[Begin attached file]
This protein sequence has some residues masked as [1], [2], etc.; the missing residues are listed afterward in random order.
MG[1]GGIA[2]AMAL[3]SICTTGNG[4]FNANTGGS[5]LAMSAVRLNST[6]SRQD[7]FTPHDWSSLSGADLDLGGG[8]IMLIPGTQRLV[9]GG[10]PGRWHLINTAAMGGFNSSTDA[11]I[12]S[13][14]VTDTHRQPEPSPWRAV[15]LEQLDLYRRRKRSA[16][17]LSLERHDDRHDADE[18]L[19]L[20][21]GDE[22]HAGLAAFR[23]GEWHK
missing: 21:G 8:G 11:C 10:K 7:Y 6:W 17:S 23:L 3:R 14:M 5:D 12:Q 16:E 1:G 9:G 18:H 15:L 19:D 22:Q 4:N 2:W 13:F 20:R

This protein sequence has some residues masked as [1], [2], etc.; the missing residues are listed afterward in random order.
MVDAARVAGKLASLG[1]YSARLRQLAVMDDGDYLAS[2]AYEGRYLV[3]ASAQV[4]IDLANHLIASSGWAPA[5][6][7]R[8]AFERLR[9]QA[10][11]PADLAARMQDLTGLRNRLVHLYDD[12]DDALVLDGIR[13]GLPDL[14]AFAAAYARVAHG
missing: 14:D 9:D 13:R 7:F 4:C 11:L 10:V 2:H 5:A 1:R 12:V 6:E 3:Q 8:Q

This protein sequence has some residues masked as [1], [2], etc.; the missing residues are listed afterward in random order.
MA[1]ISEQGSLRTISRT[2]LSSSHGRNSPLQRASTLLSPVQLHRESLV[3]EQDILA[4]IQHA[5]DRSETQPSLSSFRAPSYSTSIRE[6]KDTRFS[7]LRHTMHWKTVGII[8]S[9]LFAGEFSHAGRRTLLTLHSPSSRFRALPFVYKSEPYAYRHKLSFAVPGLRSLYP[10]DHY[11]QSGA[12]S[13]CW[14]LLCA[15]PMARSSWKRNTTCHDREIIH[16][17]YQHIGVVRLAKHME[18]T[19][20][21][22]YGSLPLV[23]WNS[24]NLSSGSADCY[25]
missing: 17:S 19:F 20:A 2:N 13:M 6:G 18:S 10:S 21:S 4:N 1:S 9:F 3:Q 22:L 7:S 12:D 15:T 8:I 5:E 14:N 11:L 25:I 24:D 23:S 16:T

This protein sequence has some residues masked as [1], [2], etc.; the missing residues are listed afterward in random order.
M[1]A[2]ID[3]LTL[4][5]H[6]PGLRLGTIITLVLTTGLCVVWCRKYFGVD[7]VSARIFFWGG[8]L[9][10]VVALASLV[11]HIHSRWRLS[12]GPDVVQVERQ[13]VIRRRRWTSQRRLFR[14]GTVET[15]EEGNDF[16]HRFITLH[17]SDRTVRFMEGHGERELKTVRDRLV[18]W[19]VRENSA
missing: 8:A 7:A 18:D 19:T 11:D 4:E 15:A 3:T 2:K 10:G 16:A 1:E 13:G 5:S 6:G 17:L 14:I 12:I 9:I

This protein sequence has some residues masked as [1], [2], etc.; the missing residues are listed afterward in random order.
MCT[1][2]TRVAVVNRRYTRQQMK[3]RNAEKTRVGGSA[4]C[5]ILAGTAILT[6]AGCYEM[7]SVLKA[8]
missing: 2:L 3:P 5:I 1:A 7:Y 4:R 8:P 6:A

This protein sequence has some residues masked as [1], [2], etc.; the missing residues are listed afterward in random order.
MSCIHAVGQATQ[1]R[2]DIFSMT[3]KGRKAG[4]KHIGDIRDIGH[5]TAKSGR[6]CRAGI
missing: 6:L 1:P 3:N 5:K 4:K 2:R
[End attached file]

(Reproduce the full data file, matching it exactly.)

This protein sequence has some residues masked as [1], [2], etc.; the missing residues are listed afterward in random order.
MG[1]GGIA[2]AMAL[3]SICTTGNG[4]FNANTGGS[5]LAMSAVRLNST[6]SRQD[7]FTPHDWSSLSGADLDLGGG[8]IMLIPGTQRLV[9]GG[10]PGRWHLINTAAMGGFNSSTDA[11]I[12]S[13][14]VTDTHRQPEPSPWRAV[15]LEQLDLYRRRKRSA[16][17]LSLERHDDRHDADE[18]L[19]L[20][21]GDE[22]HAGLAAFR[23]GEWHK
missing: 21:G 8:G 11:C 10:K 7:Y 6:W 17:S 23:L 3:R 14:M 5:D 12:Q 16:E 1:G 9:G 18:H 15:L 19:D 22:Q 4:N 2:W 13:F 20:R

This protein sequence has some residues masked as [1], [2], etc.; the missing residues are listed afterward in random order.
MVDAARVAGKLASLG[1]YSARLRQLAVMDDGDYLAS[2]AYEGRYLV[3]ASAQV[4]IDLANHLIASSGWAPA[5][6][7]R[8]AFERLR[9]QA[10][11]PADLAARMQDLTGLRNRLVHLYDD[12]DDALVLDGIR[13]GLPDL[14]AFAAAYARVAHG
missing: 14:D 9:D 13:R 7:F 4:C 11:L 10:V 2:H 5:A 1:R 12:V 6:E 3:Q 8:Q

This protein sequence has some residues masked as [1], [2], etc.; the missing residues are listed afterward in random order.
MA[1]ISEQGSLRTISRT[2]LSSSHGRNSPLQRASTLLSPVQLHRESLV[3]EQDILA[4]IQHA[5]DRSETQPSLSSFRAPSYSTSIRE[6]KDTRFS[7]LRHTMHWKTVGII[8]S[9]LFAGEFSHAGRRTLLTLHSPSSRFRALPFVYKSEPYAYRHKLSFAVPGLRSLYP[10]DHY[11]QSGA[12]S[13]CW[14]LLCA[15]PMARSSWKRNTTCHDREIIH[16][17]YQHIGVVRLAKHME[18]T[19][20][21][22]YGSLPLV[23]WNS[24]NLSSGSADCY[25]
missing: 17:S 19:F 20:A 2:N 13:M 6:G 18:S 10:S 21:S 4:N 1:S 9:F 3:Q 22:L 7:S 12:D 15:T 8:I 5:E 14:N 11:L 25:I 24:D 23:S 16:T

This protein sequence has some residues masked as [1], [2], etc.; the missing residues are listed afterward in random order.
M[1]A[2]ID[3]LTL[4][5]H[6]PGLRLGTIITLVLTTGLCVVWCRKYFGVD[7]VSARIFFWGG[8]L[9][10]VVALASLV[11]HIHSRWRLS[12]GPDVVQVERQ[13]VIRRRRWTSQRRLFR[14]GTVET[15]EEGNDF[16]HRFITLH[17]SDRTVRFMEGHGERELKTVRDRLV[18]W[19]VRENSA
missing: 8:A 7:A 18:D 19:T 11:D 4:E 15:A 3:T 2:K 10:G 16:A 1:E 13:G 5:S 6:G 17:L 14:I 12:I 9:I

This protein sequence has some residues masked as [1], [2], etc.; the missing residues are listed afterward in random order.
MCT[1][2]TRVAVVNRRYTRQQMK[3]RNAEKTRVGGSA[4]C[5]ILAGTAILT[6]AGCYEM[7]SVLKA[8]
missing: 2:L 3:P 5:I 1:A 7:Y 4:R 8:P 6:A

This protein sequence has some residues masked as [1], [2], etc.; the missing residues are listed afterward in random order.
MSCIHAVGQATQ[1]R[2]DIFSMT[3]KGRKAG[4]KHIGDIRDIGH[5]TAKSGR[6]CRAGI
missing: 6:L 1:P 3:N 5:K 4:K 2:R